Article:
A Short History of Murano Glass Beads
#BOTW: Murano Glass
By Joanne Cleaver, excerpted from Beadwork magazine
Venetian glass is world-renowned for its frozen fluidity. Whether it is bent into long, sinuous leaves that make up a flowery Baroque chandelier or forms a huge, single, clear drop that encases colored waves, the glass twirled from Venetian furnaces has a style and pedigree that can’t be matched by any other. And oh! The glass beads!
Because fire was hard to control in medieval times, glassmaking was restricted by law in the thirteenth century to the Venetian island of Murano. The discovery of the New World opened up a huge new market for Murano beads. Very portable, easily portioned, and completely novel to Native Americans, seed and bugle beads quickly became the currency of explorers. That development resulted in an explosion of beadmaking on the island at the height of the Renaissance. More than 4,500 tons of beads a year were exported from Murano.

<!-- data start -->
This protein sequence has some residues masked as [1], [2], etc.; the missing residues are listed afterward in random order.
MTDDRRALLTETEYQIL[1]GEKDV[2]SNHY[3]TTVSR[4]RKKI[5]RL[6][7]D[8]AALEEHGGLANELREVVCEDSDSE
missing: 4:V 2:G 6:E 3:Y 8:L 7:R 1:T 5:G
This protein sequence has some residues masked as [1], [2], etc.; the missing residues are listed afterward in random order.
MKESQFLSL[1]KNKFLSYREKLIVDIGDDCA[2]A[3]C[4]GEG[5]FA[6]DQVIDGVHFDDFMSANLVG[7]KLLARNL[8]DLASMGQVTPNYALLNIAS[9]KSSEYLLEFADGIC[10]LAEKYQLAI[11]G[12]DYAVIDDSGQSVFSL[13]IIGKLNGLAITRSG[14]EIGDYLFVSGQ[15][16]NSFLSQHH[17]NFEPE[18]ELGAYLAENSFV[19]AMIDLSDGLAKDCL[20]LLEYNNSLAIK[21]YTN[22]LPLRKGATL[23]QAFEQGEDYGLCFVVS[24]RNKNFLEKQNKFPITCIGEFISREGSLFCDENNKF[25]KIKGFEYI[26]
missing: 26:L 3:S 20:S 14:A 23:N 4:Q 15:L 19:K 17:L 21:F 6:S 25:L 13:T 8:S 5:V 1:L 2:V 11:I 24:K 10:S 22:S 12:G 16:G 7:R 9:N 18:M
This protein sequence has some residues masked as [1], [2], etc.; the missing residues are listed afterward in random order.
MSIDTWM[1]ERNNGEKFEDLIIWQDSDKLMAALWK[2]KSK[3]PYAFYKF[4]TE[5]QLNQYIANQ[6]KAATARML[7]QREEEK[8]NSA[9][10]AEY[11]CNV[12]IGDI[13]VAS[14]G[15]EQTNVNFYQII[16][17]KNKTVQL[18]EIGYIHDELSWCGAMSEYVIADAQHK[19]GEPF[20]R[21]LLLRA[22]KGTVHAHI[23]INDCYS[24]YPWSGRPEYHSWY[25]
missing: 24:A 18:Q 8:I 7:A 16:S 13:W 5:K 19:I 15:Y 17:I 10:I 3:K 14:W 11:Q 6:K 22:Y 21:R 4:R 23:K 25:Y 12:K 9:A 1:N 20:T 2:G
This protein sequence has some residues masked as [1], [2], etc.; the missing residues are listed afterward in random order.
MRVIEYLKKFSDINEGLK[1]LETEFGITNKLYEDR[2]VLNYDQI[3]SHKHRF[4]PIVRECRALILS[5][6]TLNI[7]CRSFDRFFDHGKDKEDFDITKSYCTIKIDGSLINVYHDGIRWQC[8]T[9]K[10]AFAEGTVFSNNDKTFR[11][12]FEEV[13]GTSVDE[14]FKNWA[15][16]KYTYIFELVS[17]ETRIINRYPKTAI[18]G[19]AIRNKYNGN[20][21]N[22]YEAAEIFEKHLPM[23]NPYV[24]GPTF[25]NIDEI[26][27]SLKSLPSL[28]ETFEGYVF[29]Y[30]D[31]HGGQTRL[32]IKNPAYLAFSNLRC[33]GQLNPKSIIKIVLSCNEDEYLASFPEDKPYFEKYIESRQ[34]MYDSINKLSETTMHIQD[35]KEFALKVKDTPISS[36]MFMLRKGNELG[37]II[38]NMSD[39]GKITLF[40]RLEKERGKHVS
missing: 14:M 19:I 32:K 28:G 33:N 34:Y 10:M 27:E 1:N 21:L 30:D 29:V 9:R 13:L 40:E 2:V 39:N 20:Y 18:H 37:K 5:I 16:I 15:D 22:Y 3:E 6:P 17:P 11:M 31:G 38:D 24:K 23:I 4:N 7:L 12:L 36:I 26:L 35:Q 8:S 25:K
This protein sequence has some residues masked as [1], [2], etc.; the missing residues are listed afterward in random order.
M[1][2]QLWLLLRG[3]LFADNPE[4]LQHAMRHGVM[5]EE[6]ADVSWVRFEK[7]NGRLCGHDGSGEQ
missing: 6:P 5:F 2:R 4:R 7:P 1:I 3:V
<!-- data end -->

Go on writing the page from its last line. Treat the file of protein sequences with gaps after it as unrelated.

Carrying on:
In Murano, you can find everything conceivable in glass. You name it–from cartoonish octopi to fragile filigreed goblets–you’ll find it. You can also observe the traditional glassmaking craft: glowing gobs of molten glass pulled from a furnace and spun and blown into shapes. Meanwhile, the craft that was banished for centuries has come back to Venice proper. Because many ancient beadmaking techniques have been lost, a handful of artisans are recreating them by trial and error. Working in small, modern studios that occupy the back half of Venetian shop fronts they are hard at work. To this day, beads are woven into the decorative fiber of Venice, and continue to grace the necklines and ear lobes of us jewelry artists around the world!
Photos courtesy of Stephanie Cleaver